• If you don’t like the colour red then p21 of this week’s Newbury Weekly News is not one you want to visit and the paper’s photographer has been out and about photographing the region’s poppy fields.

• Friday 24 July is double-bubble, bonus-ball, BOGOF day at Greenham Trust – though ‘Double Matched Day’ is the phrase they’ve gone for – with £100,000 in double matched funding for 10 charitable projects on The Good Exchange to help local charitable organisations boost their fundraising during the Covid-19 pandemic. If you would like to apply to have your cause included in this, click here for more information. You will need to have applied, and have an active appeal on The Good Exchange, by 13 July.

• The animal of the week is this bear. Imagine the situation: despite having neither opposable thumbs nor access to instructional videos on YouTube, you manage to build a face mask. You’re out testing it in the lake – and then this happens

• The letters section of the Newbury Weekly News this week includes, as well as those referred to elsewhere, two criticisms of the shrill and disjointed letter on the subject of BLM in the previous week’s paper; thanks paid to Kennet Radio’s volunteers; thanks paid to a volunteer helper in Lambourn; a question for the PCC candidate; and criticism of MP Laura Farris’ stance on weekly tests for NHS workers (On this point, I read somewhere today – but now can’t find the reference – that the opposition to the Labour amendment was due to what seemed to be loose drafting. The Conservatives claim that NHS staff are already tested once a week ‘where necessary’ but that the amendment contained a blanket provision for weekly testing which would not be required for all staff. I think that’s it but am prepared to be corrected…)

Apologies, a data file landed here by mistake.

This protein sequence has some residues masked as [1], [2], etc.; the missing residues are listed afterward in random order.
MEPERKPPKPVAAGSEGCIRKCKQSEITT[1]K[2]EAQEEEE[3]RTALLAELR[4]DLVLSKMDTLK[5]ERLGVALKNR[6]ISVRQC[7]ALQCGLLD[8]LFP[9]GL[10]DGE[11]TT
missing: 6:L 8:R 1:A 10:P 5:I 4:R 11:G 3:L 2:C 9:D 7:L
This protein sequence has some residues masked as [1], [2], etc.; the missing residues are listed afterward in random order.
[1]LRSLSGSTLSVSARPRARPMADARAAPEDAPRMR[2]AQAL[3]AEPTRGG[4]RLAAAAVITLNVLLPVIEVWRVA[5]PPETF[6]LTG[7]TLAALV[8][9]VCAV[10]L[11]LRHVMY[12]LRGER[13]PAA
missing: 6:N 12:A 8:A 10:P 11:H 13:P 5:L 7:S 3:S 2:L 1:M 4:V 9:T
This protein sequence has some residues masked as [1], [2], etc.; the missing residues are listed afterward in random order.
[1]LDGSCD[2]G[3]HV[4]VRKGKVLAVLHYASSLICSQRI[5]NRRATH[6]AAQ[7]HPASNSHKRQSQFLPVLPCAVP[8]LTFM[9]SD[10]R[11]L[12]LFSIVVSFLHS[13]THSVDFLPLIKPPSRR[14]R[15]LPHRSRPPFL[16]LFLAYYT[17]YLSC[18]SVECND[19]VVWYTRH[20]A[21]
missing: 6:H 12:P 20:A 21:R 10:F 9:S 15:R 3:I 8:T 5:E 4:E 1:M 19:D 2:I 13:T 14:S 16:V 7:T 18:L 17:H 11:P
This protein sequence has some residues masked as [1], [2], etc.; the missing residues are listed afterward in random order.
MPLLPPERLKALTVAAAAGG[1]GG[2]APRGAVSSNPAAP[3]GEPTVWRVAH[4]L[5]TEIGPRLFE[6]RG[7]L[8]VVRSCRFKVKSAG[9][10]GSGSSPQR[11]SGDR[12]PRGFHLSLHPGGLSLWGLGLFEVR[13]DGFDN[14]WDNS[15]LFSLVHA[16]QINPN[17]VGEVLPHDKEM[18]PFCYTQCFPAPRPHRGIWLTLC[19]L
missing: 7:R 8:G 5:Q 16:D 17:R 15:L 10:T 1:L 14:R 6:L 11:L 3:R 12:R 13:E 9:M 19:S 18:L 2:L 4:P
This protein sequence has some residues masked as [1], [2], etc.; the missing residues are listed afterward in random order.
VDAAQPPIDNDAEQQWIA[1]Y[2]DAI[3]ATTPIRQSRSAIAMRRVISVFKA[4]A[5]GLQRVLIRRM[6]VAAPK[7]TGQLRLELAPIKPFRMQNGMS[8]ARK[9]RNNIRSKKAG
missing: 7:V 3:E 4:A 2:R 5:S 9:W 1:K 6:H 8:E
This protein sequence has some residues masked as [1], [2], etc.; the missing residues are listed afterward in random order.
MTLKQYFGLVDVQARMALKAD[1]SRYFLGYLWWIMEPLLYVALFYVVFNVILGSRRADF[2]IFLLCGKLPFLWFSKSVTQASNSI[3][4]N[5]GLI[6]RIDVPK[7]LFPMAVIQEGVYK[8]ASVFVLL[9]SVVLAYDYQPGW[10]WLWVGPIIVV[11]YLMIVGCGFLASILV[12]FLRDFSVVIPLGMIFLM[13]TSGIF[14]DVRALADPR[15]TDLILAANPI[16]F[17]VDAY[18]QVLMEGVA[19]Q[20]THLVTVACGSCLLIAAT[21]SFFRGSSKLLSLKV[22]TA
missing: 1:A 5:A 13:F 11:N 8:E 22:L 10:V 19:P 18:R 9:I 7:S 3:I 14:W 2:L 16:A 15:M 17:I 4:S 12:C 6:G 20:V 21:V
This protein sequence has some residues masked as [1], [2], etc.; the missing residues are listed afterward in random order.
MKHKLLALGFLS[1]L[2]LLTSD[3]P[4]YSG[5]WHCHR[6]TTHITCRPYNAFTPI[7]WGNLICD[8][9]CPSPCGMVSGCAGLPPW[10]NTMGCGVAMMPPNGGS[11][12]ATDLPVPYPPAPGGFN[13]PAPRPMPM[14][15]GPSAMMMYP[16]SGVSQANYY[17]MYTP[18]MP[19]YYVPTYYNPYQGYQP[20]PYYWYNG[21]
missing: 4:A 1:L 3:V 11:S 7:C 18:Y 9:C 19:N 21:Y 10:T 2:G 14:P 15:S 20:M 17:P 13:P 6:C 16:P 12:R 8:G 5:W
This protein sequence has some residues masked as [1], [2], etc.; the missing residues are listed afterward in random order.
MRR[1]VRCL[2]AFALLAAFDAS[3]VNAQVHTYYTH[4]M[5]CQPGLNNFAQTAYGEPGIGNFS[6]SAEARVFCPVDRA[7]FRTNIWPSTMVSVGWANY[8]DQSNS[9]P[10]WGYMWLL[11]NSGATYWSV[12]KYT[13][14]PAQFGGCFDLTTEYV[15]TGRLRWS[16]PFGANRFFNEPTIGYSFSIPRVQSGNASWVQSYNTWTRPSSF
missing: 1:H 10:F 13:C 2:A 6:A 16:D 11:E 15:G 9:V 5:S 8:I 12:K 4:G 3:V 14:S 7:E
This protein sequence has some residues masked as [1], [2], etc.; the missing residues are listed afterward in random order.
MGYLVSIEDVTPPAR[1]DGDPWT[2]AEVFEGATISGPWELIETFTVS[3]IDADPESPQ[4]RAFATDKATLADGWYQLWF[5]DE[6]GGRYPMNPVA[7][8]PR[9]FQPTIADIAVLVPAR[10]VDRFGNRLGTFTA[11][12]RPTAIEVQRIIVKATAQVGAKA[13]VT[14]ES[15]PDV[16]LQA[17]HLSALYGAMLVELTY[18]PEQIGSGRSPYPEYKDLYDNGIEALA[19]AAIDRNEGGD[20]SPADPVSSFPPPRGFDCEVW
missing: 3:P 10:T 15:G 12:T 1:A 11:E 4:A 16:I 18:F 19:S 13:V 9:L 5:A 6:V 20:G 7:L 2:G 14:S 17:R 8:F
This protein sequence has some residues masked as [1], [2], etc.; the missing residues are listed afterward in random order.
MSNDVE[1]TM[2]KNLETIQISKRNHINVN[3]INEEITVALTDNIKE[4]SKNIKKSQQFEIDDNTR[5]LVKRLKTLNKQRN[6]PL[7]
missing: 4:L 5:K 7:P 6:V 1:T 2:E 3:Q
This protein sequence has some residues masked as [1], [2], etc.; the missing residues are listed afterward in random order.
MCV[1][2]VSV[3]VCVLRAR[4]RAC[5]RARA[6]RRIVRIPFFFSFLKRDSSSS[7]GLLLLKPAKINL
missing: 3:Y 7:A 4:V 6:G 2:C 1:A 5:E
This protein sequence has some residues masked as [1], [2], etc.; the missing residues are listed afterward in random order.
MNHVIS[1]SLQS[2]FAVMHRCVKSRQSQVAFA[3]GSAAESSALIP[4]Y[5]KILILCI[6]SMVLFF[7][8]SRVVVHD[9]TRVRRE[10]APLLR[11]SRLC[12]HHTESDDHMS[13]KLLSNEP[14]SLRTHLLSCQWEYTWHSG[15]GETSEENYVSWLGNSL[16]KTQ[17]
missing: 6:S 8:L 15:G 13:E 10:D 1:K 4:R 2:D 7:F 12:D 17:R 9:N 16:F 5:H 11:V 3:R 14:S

• A number of good causes have received valuable support including Brain Tumour Research (thanks to Ava Oakes); Thames Valley Air Ambulance (thanks to Selina Sadler and Esme Stannard); Macmillan Cancer Support (thanks to Pam Hicks); Swindon and Devizes Foodbank (thanks to Wichelstowe, Tadpole Garden Village, Barratt and David Wilson Homes).

Hungerford & district

• Latest news from Hungerford Town Council, Kintbury Parish Council, Shalbourne Parish Council and Inkpen Parish Council

Penny Post caught up (virtually, of course) with Hungerford’s mayor Helen Simpson to ask her about the town and the Town Council’s response to Covid-19. This is what she had to say.

• The meeting of Kintbury Parish Council on 4 June considered the proposed initiative whereby some areas of the district would be re-wilded or sown with wild flowers, the KPC asking whether the District Council could provide advice on this point regarding the Lawrence Field.